Dhamma taught by the Buddha is qualified as “akālika”, which is usually rendered as ‘yielding immediate results’. Nevertheless, it has the meaning of ‘timeless’ as well. It is also attested by the very nature of the Buddha’s teaching. Since the truth expounded by the Buddha is universal and never changes in respect of time or clime, its validity continues to exist as it was enunciated some two and a half millenniums ago in India. Not only its fundamental doctrinal tenets, but also other incidental comments and remarks on numerous facets of human life and conduct, remain unassailable and irrefutable by the progress of science, technology and other advanced disciplines in the modern age.
The Buddha demonstrating this standard and the “come and see” (ehipassika) quality of His teaching, verified it taking the moon and the sun as examples. As the moon and the sun shine only when they are not hidden, his teachings (dhamma-vinaya) shine only when they are not hidden (A. I, 283). Hence it is ever fresh and applicable for all times, and everyone has the right to it. It has no patent or expiry date. Since Buddhism is not totally out of this world as some writers want us to believe, there are numerous references in the teachings of the Buddha, which throw light on human conduct in the form of ‘correctives’ to devise a happy and beautiful life as humans. While on one hand these teachings show that Buddhism is ‘timeless’ and beyond the borders of caste and ethnicity, they exhibit the Buddha’s concern about the progress and well-being of the laity as a whole, on the other.
Aspirations – Ways and Means to Achieve Them
In this regard, the Buddha’s discourses on human aspirations can be cited. Addressing Anāthapindika, the millionaire, the Buddha outlined four aspirations of people, which are rarely fulfilled. They are;
- To acquire wealth by lawful means
- Being wealthy lawfully, live well with relatives and teachers and have a good reputation
- With lawfully earned wealth; live well with relatives and get a good reputation and live long
- After death, to be born in a heavenly world
These aspirations are given with an ethical twist and the Buddha pointed out that the fulfillment of these aspirations could only be anticipated with the perfection of faith, virtue, generosity and wisdom (A. II, p. 66). It is not specified whether the ‘faith’ here is faith in the Buddha or in the Triple Gem. It signifies more or less confidence or firm conviction and resolution in the aspirations. In another instance, a set of ten aspirations of humans is documented with ten obstacles for their realization and ten precautionary measures for their achievement. Those aspirations are:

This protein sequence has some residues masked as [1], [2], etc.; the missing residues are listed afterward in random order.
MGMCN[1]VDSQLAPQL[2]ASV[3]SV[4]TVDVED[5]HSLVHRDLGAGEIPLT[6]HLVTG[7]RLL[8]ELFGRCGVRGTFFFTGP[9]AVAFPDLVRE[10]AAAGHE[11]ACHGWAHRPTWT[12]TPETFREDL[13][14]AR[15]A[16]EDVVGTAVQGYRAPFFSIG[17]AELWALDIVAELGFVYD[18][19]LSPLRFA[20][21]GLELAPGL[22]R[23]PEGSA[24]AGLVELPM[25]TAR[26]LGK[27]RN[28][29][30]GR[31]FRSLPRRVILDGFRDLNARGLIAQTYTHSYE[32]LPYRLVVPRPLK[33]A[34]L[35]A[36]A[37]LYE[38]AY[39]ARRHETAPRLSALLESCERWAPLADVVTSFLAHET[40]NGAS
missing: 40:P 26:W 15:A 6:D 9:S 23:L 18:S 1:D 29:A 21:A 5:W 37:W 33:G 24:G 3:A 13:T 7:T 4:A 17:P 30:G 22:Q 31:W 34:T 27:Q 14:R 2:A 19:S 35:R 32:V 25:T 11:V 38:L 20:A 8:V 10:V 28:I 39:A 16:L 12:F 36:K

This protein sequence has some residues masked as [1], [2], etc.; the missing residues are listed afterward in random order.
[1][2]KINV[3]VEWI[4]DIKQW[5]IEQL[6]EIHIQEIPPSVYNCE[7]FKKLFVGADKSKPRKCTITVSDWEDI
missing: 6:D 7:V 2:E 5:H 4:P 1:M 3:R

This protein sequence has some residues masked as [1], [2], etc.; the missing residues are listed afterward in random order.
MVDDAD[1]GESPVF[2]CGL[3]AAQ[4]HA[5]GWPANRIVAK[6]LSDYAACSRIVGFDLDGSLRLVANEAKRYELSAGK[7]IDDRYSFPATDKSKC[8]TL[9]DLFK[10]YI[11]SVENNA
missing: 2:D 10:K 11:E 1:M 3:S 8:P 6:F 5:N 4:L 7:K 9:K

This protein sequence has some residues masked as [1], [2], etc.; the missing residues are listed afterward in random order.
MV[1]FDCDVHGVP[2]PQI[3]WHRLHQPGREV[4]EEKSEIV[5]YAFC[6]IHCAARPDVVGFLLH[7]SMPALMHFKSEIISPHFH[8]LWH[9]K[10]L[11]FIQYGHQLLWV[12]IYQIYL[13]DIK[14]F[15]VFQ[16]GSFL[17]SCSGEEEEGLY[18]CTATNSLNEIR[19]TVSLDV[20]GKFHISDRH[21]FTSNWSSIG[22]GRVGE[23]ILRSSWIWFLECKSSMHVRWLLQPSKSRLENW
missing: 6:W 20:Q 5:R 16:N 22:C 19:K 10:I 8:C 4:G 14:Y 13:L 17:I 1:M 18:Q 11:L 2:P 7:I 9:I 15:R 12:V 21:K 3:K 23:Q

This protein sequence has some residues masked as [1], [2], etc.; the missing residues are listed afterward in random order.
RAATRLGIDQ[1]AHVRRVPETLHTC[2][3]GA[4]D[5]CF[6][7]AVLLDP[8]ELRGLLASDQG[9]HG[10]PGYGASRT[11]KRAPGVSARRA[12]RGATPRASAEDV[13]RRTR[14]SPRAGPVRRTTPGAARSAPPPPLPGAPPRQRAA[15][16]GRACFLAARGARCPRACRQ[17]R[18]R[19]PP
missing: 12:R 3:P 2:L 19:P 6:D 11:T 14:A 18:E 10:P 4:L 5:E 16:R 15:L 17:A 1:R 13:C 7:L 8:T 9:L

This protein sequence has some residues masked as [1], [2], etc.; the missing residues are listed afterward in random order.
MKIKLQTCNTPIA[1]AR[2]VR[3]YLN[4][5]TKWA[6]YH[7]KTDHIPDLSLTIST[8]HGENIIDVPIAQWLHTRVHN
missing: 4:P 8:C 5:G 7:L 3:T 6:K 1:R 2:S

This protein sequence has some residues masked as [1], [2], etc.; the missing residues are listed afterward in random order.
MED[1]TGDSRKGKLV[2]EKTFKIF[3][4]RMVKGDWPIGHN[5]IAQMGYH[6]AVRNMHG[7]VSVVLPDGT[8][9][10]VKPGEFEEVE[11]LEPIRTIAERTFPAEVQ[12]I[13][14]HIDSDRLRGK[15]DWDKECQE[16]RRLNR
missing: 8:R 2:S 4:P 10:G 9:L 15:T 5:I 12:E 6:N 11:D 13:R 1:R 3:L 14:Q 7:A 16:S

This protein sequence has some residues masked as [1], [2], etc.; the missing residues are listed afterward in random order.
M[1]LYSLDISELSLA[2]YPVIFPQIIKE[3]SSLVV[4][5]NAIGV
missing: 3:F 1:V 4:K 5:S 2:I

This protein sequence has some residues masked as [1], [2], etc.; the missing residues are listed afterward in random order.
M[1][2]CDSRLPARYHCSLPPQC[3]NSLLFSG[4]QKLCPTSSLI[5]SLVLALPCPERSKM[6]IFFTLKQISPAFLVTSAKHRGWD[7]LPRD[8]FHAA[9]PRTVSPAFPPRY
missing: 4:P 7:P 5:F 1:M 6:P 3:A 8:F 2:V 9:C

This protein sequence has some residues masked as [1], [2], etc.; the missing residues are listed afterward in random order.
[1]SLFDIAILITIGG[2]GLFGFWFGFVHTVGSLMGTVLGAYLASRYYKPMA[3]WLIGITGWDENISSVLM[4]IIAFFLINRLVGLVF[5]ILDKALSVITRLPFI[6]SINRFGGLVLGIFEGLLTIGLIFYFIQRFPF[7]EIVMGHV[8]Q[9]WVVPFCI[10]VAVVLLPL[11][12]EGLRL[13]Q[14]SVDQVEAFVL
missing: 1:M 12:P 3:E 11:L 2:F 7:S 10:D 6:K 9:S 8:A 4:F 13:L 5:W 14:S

- Gaining Wealth;
- Pleasant appearance;
- Noble life;
- Good friendship;
- Development of good qualities; and
- Heavenly worlds.
But on the way to achieving these aspirations there are obstacles. The obstacle for:
- Wealth is sloth and non-exertion;
- Pleasant appearance is the lack of finery and adornments;
- Health is unsuitable behaviour;
- Respectability is friendship with the wicked;
- Noble life is non-restraint of the sensual faculties;
- Good friendship is quarrelling;
- Erudition is the lack of learning;
- Wisdom is not lending the ear and not asking questions;
- Development of good qualities is the lack of reflection; and
- Gaining heavenly worlds is the wrong way of life.
Then the explanation of the ten precautionary measures for their realization is also given.
- Energy and exertion are the precautionary measures for wealth
- Finery and adornment for pleasant appearance
- Suitable behaviour for health
- Lovely friendship for respectability
- Restraint of the senses for noble life
- Not quarrelling for good friendship
- Much learning for erudition
- Lending the ear and asking questions for wisdom
- Constant reflection for the development of good qualities
- Right way of life for the heavenly worlds
Out of the ten aspirations given here, only V and IX have some relationship with spirituality. The others are clearly common temporal goals, which any ordinary person may cherish. These two short references found in the Anguttaranikaya prove the fact that the Buddha was not only concerned about the spiritual welfare but also temporal welfare of every individual in human society. Some may have aspirations different from the above or may have additional aspirations. Herein, the Buddha has provided guidelines to put into practice for their achievement. One can follow them and make use of them to create new guidelines to suit one’s aspirations.
By following the admonitions of the Buddha,
may all of your aspirations be fulfilled!
Late Ven. Dr P. Gnanarama Anu-Nayaka Mahāthera